In today’s newsletter, we talk about the recent WTO ruling that has sent shockwaves across India's manufacturing circles.


The Story

A couple of days back there were reports coming in that India will have to cease its export subsidy programme thanks to a complaint filed by the US with the World Trade Organization (WTO).

This is a heavy headline. And obviously there’s a lot to unpack here. But first thing’s first. What on earth is an export subsidy program?

Subsidies are monetary benefits that help manufacturers produce goods at cheap prices. This could include direct benefits like cash transfers or it could include indirect support by way of offering cheap loans and tax benefits. Everybody loves subsidies. It helps people to make more, export more and hopefully earn more as well.

Now the World Trade Organization thinks that India (read as the Indian Govt) offering export subsidies to its manufacturers ought to be illegal.

But why?

Developing nations like India need a lot of support to be able to propel their economy and move up the ranks. So the WTO allows for preferential treatment to be meted out to them so long as they are still “developing” so to speak. For instance, most developed nations cannot offer export subsidies to local manufacturers. Developing nations, on the other hand, are exempt from this rule. This allows them to grow their fledgeling export industry and usher in economic prosperity. You get the point.

But India has been harping about its status as an economic superpower. And honestly, this hasn’t gone unnoticed. While there are legitimate arguments about India’s true economic condition and the burgeoning population living below the poverty line, countries that exceed a per capita income of $1000 for three years in a row ought to end export subsidies (to any sector that holds over 3.25% of global export). So while India might contest that it's still developing, our country crossed this threshold in 2015. We should have stopped then. But we didn't, hoping for grace periods and the US took us to court.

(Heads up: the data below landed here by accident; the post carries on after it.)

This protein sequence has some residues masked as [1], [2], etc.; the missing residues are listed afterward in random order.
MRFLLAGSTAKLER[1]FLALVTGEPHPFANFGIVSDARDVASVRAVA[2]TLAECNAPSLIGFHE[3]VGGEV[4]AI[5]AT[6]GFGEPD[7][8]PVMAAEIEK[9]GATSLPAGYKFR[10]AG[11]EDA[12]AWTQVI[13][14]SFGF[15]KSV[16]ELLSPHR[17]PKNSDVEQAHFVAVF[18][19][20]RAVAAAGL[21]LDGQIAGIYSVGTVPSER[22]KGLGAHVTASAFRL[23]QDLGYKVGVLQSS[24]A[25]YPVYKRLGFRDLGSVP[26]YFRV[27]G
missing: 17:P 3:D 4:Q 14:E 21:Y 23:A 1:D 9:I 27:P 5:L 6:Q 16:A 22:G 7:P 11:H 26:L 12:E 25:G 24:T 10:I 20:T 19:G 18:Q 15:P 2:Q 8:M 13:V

Long story short, the World Trade Organization has sided with the US and India will have to stop subsidising exports any time soon. This is bad news for India. A lot of manufacturers were dependant on these subsidies to make their products cost-competitive. We are talking about manufacturers across the board — steel, pharma, chemicals, IT, textiles, you name it. Now they’ll have to export at a much higher price. Will their products still sell as well? I am not so sure.

But why would the US worry about India spending money on its manufacturers? It seems odd for a major economic power to be worried about help accorded to the export industry, right?

Well, it turns out these export subsidies have had a sizeable impact on the US economy. As I have already stated, subsidies artificially deflate the cost of production. What would have cost Rs. 120 could potentially be sold at Rs. 80 with a little help. That’s cheap and when cheap goods from India starts flooding the US markets, it hurts local producers. Eventually this could force them to shut shop, affecting the entire ecosystem.

Think of textiles. Cheap textiles from India start making their way into the US. Local textile manufacturers in the US feel the pinch. They promptly cut production affecting the local yarn manufacturers — the raw material that goes into making nice clothes. Cotton suppliers who were dependant on the homegrown yarn industry now have to look for business elsewhere. This could also, in turn, affect the labour force and so on and so forth. So the impact of export subsidies isn’t just limited to the exporting country. The effects are far-reaching and if left unchecked could have devastating consequences elsewhere.

Of course, India will challenge this judgement but until then, we will just have to wait.

On the flip side, the government will save about $7 Billion dollars if this ruling holds. So..... Yeah.

In an earlier version of this story, we had written that the WTO has refused to uphold India's "developing" country status when in fact that was misleading. The error is regretted.

Also, sharing is caring. If you’ve found Finshots useful, please do consider tweeting about us.